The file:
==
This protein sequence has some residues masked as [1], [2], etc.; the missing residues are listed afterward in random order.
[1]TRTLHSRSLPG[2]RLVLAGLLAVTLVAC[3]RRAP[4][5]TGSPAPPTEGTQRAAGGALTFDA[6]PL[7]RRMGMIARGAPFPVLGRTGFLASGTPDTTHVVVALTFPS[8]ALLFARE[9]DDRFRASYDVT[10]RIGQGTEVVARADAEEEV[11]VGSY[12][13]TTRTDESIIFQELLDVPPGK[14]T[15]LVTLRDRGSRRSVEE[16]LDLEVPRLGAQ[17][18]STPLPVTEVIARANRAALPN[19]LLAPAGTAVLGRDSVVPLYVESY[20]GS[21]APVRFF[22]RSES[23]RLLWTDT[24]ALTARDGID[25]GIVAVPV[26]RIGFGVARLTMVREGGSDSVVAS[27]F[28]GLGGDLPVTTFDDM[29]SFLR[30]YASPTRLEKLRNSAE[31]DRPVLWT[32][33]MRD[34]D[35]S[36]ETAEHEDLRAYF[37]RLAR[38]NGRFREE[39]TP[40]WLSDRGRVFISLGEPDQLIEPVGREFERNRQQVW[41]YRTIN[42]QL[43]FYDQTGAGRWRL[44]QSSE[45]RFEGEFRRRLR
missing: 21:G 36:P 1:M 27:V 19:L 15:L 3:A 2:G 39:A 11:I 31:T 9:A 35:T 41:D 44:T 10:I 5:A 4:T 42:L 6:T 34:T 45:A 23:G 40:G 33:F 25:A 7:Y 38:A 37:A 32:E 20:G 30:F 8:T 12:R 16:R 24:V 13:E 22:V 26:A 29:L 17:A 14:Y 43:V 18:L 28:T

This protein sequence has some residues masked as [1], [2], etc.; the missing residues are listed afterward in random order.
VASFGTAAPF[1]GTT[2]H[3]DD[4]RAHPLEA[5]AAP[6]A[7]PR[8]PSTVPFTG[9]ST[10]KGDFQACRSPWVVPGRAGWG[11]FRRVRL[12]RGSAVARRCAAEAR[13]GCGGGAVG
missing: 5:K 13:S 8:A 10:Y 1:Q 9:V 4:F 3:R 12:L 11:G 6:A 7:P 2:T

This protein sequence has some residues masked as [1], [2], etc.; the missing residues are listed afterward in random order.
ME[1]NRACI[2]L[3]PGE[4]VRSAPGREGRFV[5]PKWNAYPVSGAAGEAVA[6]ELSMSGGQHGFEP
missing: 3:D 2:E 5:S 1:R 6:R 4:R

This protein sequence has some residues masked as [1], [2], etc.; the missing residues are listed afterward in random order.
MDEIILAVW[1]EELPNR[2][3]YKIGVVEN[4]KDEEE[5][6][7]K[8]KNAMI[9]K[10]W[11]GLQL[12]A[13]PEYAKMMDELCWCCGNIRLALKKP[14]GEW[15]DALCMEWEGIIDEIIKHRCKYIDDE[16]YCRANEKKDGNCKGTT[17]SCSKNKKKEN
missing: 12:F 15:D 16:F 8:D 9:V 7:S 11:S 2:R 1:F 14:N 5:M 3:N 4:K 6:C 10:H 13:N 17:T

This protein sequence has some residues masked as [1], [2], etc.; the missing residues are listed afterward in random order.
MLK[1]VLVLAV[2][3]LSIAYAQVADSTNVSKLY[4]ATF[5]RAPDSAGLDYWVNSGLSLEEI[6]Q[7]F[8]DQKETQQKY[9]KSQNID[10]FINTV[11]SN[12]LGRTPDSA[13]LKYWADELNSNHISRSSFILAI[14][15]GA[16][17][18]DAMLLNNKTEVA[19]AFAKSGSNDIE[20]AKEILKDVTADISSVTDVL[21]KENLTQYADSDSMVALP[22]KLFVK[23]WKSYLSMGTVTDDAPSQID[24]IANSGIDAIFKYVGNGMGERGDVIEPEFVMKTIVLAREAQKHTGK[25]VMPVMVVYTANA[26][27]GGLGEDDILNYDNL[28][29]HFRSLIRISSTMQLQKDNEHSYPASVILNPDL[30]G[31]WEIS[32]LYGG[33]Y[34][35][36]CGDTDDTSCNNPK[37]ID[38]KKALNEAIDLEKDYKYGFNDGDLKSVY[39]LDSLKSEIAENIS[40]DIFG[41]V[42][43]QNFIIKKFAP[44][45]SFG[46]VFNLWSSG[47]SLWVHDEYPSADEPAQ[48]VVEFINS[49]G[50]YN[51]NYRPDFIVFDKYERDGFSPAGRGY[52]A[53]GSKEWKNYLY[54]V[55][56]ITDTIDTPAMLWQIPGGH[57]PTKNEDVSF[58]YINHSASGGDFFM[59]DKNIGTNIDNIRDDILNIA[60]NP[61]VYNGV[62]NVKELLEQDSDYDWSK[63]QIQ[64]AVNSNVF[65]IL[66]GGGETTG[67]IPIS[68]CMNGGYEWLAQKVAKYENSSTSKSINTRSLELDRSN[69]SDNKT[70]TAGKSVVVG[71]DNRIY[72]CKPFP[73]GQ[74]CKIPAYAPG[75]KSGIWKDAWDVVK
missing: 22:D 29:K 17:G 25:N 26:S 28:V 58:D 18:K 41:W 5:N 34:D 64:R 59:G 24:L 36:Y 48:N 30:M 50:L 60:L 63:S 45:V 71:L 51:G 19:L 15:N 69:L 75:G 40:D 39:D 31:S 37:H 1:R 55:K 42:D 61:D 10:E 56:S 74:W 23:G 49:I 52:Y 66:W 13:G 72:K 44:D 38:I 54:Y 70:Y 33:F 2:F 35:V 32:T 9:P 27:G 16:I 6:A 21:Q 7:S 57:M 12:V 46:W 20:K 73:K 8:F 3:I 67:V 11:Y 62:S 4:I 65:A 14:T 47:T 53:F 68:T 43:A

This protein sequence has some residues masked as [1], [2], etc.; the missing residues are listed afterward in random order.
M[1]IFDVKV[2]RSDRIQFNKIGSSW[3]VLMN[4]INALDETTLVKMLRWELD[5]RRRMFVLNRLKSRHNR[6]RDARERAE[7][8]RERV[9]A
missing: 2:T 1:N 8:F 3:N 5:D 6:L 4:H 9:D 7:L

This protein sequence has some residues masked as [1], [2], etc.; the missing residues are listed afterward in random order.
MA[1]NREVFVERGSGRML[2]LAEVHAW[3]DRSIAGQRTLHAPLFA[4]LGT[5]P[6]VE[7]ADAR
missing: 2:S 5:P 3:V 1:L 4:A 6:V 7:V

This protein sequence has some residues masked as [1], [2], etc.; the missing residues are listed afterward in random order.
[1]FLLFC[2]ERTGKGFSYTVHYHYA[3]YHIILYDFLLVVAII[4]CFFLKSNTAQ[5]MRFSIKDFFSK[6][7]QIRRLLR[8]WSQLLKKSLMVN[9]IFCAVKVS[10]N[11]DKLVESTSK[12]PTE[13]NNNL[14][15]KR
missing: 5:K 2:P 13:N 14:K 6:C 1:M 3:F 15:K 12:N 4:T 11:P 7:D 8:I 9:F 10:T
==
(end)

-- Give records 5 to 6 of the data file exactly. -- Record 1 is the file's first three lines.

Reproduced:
This protein sequence has some residues masked as [1], [2], etc.; the missing residues are listed afterward in random order.
MLK[1]VLVLAV[2][3]LSIAYAQVADSTNVSKLY[4]ATF[5]RAPDSAGLDYWVNSGLSLEEI[6]Q[7]F[8]DQKETQQKY[9]KSQNID[10]FINTV[11]SN[12]LGRTPDSA[13]LKYWADELNSNHISRSSFILAI[14][15]GA[16][17][18]DAMLLNNKTEVA[19]AFAKSGSNDIE[20]AKEILKDVTADISSVTDVL[21]KENLTQYADSDSMVALP[22]KLFVK[23]WKSYLSMGTVTDDAPSQID[24]IANSGIDAIFKYVGNGMGERGDVIEPEFVMKTIVLAREAQKHTGK[25]VMPVMVVYTANA[26][27]GGLGEDDILNYDNL[28][29]HFRSLIRISSTMQLQKDNEHSYPASVILNPDL[30]G[31]WEIS[32]LYGG[33]Y[34][35][36]CGDTDDTSCNNPK[37]ID[38]KKALNEAIDLEKDYKYGFNDGDLKSVY[39]LDSLKSEIAENIS[40]DIFG[41]V[42][43]QNFIIKKFAP[44][45]SFG[46]VFNLWSSG[47]SLWVHDEYPSADEPAQ[48]VVEFINS[49]G[50]YN[51]NYRPDFIVFDKYERDGFSPAGRGY[52]A[53]GSKEWKNYLY[54]V[55][56]ITDTIDTPAMLWQIPGGH[57]PTKNEDVSF[58]YINHSASGGDFFM[59]DKNIGTNIDNIRDDILNIA[60]NP[61]VYNGV[62]NVKELLEQDSDYDWSK[63]QIQ[64]AVNSNVF[65]IL[66]GGGETTG[67]IPIS[68]CMNGGYEWLAQKVAKYENSSTSKSINTRSLELDRSN[69]SDNKT[70]TAGKSVVVG[71]DNRIY[72]CKPFP[73]GQ[74]CKIPAYAPG[75]KSGIWKDAWDVVK
missing: 22:D 29:K 17:G 25:N 26:S 28:V 58:D 18:K 41:W 5:N 34:D 64:R 59:G 24:L 36:Y 48:N 30:M 50:L 60:L 63:S 45:V 71:L 51:G 19:L 15:N 69:L 75:G 40:D 39:D 31:S 37:H 1:R 55:K 42:D 61:D 10:E 56:S 74:W 23:G 49:I 52:Y 66:W 13:G 72:K 44:D 38:I 54:Y 70:Y 33:F 2:F 35:V 32:T 9:P 27:G 16:I 6:A 21:Q 7:S 57:M 12:V 46:W 20:K 73:K 8:F 3:I 67:V 11:Y 62:S 4:I 65:A 14:T 47:T 53:F 68:T 43:A

This protein sequence has some residues masked as [1], [2], etc.; the missing residues are listed afterward in random order.
M[1]IFDVKV[2]RSDRIQFNKIGSSW[3]VLMN[4]INALDETTLVKMLRWELD[5]RRRMFVLNRLKSRHNR[6]RDARERAE[7][8]RERV[9]A
missing: 2:T 1:N 8:F 3:N 5:D 6:L 4:H 9:D 7:L